British Popular Customs Present And Past - online book

A calendar of the traditional customs, practices & rituals of the British Isles.

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372                                   HOLY-ROOD DAY.                        [SEPT. 14.
An old tradition existing within the town of Grimsby asserts that every burgess at his admission to the freedom of the borough anciently presented to the mayor a boar's head, or an equivalent in money when the animal could not be procured. The lord, too, of the adjacent manor of Bradley, it seems, was obliged by his tenure to keep a supply of these animals in his wood for the entertainment of the mayor and burgesses, and an annual hunting match was officially proclaimed on some particular day after the Nativity of tho Blessed Virgin. In the midst of these extensive woods tho sport was carried on, and seldom did the assembled train fail to bring down a leash of noble boars, which were designed for a public entertainment on the following day. At this feast the newly-elected mayor took his seat at the head of the table, which contained the whole body corporate and tho principal gentlemen of the town and neighbourhood.—Med. AEvi Kalend., vol. i. p. 96.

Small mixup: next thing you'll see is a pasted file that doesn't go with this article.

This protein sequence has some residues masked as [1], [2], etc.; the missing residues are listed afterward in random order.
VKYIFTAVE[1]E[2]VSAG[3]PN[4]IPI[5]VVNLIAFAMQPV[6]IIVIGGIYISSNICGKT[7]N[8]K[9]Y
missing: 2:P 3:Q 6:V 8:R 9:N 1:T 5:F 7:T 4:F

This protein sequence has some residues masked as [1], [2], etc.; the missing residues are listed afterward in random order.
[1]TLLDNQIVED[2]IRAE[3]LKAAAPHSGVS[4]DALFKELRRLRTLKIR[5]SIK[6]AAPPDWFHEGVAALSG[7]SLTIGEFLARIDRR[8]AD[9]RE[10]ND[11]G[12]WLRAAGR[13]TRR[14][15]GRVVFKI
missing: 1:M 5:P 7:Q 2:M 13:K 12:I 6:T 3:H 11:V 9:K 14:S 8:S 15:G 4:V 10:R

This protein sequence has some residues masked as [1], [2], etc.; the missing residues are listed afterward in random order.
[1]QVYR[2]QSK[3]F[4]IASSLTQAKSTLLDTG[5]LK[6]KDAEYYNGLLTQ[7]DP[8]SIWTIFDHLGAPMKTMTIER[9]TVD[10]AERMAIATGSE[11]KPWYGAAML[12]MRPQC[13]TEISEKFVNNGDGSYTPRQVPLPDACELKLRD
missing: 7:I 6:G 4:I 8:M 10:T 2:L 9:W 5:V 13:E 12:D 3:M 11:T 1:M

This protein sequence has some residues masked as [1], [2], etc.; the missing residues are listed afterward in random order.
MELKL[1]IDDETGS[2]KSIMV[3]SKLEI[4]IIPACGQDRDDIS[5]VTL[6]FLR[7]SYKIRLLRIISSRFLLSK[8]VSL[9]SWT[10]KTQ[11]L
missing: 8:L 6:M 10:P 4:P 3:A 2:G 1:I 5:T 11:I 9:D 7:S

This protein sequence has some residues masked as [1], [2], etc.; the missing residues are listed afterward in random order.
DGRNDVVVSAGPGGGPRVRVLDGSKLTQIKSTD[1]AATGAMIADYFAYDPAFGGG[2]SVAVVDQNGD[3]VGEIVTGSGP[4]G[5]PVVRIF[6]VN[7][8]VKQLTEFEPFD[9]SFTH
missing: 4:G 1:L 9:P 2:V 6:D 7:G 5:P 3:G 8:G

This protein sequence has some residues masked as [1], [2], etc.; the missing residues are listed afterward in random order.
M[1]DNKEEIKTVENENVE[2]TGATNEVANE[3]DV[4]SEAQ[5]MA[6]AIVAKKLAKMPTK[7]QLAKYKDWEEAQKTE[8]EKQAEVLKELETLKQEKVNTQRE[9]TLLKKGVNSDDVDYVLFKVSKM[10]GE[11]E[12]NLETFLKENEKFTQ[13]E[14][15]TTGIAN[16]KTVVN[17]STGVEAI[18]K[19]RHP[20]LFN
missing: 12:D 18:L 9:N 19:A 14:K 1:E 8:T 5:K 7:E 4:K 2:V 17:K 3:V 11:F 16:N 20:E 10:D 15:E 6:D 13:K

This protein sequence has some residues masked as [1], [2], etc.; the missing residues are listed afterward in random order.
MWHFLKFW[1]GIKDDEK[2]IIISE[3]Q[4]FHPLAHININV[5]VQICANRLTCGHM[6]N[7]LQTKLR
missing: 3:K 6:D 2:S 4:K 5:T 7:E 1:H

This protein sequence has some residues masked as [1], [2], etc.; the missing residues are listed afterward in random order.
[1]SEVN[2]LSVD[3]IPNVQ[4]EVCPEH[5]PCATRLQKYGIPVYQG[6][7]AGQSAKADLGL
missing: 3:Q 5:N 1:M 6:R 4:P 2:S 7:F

Sept 12.]                            Hampshire.
A fair used to be celebrated at Winchester on the 12th of September, and was by far the greatest fair in the kingdom. The mayor resigned the keys of the four gates to a magis­trate appointed by the bishop, and collectors were stationed on all the roads. Merchants resorted to it from distant parts of Europe, and it formed a temporary city ; each street being appropriated to different commodities.—Historical an Descriptive Guide to Winchester, 1829, p. 86.
Sept. 14.]                  HOLY-ROOD DAY.
This festival, called also Holy-Cross Day, was instituted by the Romish Church on account of the recovery of a largo
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